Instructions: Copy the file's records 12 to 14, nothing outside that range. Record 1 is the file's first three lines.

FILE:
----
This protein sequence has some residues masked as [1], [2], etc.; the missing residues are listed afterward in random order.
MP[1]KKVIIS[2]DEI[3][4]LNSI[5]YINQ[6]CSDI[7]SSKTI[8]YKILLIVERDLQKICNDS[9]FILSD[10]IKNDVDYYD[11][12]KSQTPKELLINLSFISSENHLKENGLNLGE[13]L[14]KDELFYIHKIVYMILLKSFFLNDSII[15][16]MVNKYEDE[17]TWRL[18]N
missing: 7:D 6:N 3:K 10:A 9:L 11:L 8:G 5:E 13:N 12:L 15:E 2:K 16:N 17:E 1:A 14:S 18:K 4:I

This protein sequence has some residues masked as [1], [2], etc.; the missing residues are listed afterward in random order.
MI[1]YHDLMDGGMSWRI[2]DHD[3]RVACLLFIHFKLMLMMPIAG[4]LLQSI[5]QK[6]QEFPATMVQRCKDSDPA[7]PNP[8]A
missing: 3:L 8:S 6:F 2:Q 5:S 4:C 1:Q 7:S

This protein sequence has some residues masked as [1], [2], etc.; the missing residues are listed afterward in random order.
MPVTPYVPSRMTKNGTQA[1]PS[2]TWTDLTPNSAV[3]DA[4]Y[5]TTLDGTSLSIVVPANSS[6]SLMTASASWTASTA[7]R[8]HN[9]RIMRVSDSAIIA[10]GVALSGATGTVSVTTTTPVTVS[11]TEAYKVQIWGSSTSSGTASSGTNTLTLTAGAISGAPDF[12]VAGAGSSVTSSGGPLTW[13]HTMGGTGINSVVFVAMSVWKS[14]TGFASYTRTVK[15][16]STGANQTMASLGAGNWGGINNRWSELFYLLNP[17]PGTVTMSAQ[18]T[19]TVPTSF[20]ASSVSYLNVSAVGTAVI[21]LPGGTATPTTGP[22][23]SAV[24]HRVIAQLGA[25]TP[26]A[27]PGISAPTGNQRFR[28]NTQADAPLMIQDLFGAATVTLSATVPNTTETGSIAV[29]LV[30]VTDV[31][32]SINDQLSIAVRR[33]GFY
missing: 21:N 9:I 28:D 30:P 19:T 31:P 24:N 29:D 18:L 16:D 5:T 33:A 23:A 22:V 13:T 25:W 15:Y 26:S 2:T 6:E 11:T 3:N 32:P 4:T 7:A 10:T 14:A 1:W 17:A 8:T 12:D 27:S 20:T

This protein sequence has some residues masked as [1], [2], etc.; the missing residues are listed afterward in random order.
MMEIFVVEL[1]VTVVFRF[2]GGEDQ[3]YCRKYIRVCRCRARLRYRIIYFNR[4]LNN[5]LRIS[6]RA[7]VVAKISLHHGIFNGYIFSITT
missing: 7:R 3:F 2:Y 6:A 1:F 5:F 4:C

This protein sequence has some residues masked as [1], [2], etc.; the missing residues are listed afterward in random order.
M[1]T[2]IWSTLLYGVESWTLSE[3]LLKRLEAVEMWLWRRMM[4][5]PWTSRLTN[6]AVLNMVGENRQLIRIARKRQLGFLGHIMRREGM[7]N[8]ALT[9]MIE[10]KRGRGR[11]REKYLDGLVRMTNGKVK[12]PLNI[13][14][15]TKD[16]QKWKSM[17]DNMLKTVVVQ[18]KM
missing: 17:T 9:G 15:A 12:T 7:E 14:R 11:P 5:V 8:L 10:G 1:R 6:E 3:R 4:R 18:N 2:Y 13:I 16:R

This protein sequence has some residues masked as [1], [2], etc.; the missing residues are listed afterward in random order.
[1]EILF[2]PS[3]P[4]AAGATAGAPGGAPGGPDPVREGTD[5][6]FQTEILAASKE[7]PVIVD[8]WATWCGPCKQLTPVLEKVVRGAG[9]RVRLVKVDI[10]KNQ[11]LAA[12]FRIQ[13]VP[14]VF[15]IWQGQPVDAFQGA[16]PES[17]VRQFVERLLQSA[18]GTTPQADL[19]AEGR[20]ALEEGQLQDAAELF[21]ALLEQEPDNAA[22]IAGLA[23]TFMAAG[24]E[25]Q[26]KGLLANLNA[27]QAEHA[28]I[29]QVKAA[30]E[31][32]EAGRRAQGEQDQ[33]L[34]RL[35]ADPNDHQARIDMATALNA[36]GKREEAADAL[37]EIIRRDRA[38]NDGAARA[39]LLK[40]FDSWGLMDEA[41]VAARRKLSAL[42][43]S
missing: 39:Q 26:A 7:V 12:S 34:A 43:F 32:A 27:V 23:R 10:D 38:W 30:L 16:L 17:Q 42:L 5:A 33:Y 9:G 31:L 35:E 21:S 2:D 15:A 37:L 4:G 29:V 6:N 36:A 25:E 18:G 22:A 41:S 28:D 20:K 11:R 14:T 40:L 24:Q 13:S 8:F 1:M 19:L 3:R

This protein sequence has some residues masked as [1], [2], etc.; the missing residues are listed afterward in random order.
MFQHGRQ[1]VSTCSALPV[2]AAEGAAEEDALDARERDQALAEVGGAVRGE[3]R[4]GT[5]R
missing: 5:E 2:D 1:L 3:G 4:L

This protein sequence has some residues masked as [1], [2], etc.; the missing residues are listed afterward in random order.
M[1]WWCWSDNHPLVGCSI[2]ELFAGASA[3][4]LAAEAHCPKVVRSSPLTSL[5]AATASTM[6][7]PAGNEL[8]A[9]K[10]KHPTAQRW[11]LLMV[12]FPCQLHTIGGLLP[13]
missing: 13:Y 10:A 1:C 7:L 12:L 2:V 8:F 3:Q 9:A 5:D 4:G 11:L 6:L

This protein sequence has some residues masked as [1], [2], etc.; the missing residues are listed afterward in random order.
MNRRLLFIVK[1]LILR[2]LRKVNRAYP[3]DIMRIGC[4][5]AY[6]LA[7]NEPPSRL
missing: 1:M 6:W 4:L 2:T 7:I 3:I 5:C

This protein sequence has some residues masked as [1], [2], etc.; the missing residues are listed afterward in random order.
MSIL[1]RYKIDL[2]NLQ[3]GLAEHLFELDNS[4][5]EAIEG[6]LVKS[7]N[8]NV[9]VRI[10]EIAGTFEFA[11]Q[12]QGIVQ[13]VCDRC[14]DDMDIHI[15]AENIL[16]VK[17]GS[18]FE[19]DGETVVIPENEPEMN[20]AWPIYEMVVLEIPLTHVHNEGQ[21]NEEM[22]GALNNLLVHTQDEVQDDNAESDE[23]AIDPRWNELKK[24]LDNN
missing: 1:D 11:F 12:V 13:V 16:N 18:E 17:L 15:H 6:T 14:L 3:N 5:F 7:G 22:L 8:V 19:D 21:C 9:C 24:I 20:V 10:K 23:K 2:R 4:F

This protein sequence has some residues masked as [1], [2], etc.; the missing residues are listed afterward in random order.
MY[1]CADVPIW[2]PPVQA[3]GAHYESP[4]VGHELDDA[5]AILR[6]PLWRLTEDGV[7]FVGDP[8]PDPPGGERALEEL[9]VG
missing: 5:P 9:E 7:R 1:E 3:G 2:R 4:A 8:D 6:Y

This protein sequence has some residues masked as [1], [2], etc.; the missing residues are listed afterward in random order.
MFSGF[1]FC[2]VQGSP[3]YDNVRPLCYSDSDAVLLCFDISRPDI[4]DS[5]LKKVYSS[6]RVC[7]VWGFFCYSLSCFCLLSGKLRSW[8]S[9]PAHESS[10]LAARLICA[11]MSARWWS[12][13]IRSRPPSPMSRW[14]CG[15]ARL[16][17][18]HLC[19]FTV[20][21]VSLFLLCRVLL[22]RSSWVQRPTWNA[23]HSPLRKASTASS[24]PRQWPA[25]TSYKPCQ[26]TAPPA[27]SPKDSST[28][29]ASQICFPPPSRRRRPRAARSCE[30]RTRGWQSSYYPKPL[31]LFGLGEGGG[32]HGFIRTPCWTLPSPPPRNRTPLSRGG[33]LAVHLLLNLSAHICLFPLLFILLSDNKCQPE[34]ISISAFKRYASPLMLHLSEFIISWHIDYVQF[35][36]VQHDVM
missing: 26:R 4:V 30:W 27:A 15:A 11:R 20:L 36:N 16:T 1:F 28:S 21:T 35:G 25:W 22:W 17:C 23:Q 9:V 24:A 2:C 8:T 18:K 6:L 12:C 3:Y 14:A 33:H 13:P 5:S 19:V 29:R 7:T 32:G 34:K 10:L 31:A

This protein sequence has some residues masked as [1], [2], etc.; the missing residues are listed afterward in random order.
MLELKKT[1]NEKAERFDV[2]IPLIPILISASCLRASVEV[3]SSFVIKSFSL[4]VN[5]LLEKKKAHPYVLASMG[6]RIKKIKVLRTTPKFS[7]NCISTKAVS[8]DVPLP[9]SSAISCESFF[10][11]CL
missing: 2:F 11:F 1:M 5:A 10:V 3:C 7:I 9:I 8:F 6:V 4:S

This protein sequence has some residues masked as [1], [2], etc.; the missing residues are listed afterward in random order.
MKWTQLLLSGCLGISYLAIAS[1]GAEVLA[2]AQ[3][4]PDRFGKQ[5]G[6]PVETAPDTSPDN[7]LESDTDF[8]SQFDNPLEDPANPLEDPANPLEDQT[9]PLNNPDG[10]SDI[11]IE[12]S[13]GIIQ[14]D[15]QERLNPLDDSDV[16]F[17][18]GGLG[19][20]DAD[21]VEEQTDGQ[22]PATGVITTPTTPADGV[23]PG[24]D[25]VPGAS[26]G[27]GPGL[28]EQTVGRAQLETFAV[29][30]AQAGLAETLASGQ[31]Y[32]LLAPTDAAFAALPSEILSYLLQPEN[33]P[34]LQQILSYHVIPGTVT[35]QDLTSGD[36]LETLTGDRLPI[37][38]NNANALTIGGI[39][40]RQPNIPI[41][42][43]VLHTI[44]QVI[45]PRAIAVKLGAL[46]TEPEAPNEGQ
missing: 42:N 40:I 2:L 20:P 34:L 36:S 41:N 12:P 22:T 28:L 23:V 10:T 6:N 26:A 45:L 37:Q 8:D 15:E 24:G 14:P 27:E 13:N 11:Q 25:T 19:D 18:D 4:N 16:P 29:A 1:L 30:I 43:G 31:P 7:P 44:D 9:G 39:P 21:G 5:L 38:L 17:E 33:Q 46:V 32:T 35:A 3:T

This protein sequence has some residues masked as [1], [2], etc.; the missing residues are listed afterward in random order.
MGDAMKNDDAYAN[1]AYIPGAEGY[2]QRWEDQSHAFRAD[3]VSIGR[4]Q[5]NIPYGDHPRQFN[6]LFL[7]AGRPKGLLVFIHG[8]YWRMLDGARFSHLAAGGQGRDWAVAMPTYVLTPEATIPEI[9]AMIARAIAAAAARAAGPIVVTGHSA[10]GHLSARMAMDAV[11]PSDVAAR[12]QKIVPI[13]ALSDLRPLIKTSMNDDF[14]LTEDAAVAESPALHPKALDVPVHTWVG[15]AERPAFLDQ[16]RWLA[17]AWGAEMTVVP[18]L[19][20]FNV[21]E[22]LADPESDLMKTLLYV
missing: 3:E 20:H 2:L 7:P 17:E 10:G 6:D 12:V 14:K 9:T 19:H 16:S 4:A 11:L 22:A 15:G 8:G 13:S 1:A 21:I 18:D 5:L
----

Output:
This protein sequence has some residues masked as [1], [2], etc.; the missing residues are listed afterward in random order.
MFSGF[1]FC[2]VQGSP[3]YDNVRPLCYSDSDAVLLCFDISRPDI[4]DS[5]LKKVYSS[6]RVC[7]VWGFFCYSLSCFCLLSGKLRSW[8]S[9]PAHESS[10]LAARLICA[11]MSARWWS[12][13]IRSRPPSPMSRW[14]CG[15]ARL[16][17][18]HLC[19]FTV[20][21]VSLFLLCRVLL[22]RSSWVQRPTWNA[23]HSPLRKASTASS[24]PRQWPA[25]TSYKPCQ[26]TAPPA[27]SPKDSST[28][29]ASQICFPPPSRRRRPRAARSCE[30]RTRGWQSSYYPKPL[31]LFGLGEGGG[32]HGFIRTPCWTLPSPPPRNRTPLSRGG[33]LAVHLLLNLSAHICLFPLLFILLSDNKCQPE[34]ISISAFKRYASPLMLHLSEFIISWHIDYVQF[35][36]VQHDVM
missing: 26:R 4:V 30:W 27:A 15:A 11:R 20:L 36:N 16:T 1:F 28:S 21:T 35:G 25:W 22:W 17:C 23:Q 9:V 24:A 2:C 8:T 18:K 6:L 12:C 3:Y 14:A 33:H 13:P 5:S 19:V 29:R 7:T 32:G 34:K 10:L 31:A

This protein sequence has some residues masked as [1], [2], etc.; the missing residues are listed afterward in random order.
MLELKKT[1]NEKAERFDV[2]IPLIPILISASCLRASVEV[3]SSFVIKSFSL[4]VN[5]LLEKKKAHPYVLASMG[6]RIKKIKVLRTTPKFS[7]NCISTKAVS[8]DVPLP[9]SSAISCESFF[10][11]CL
missing: 2:F 11:F 1:M 5:A 10:V 3:C 7:I 9:I 8:F 6:V 4:S

This protein sequence has some residues masked as [1], [2], etc.; the missing residues are listed afterward in random order.
MKWTQLLLSGCLGISYLAIAS[1]GAEVLA[2]AQ[3][4]PDRFGKQ[5]G[6]PVETAPDTSPDN[7]LESDTDF[8]SQFDNPLEDPANPLEDPANPLEDQT[9]PLNNPDG[10]SDI[11]IE[12]S[13]GIIQ[14]D[15]QERLNPLDDSDV[16]F[17][18]GGLG[19][20]DAD[21]VEEQTDGQ[22]PATGVITTPTTPADGV[23]PG[24]D[25]VPGAS[26]G[27]GPGL[28]EQTVGRAQLETFAV[29][30]AQAGLAETLASGQ[31]Y[32]LLAPTDAAFAALPSEILSYLLQPEN[33]P[34]LQQILSYHVIPGTVT[35]QDLTSGD[36]LETLTGDRLPI[37][38]NNANALTIGGI[39][40]RQPNIPI[41][42][43]VLHTI[44]QVI[45]PRAIAVKLGAL[46]TEPEAPNEGQ
missing: 42:N 40:I 2:L 20:P 34:L 36:S 41:N 12:P 22:T 28:L 23:V 10:T 6:N 26:A 45:L 37:Q 8:D 15:E 24:G 14:P 27:E 13:N 11:Q 25:T 19:D 18:D 4:N 16:P 29:A 1:L 30:I 43:G 31:P 7:P 44:D 9:G 39:P 21:G 5:L 38:L 17:E 33:Q 46:V 32:T 35:A 3:T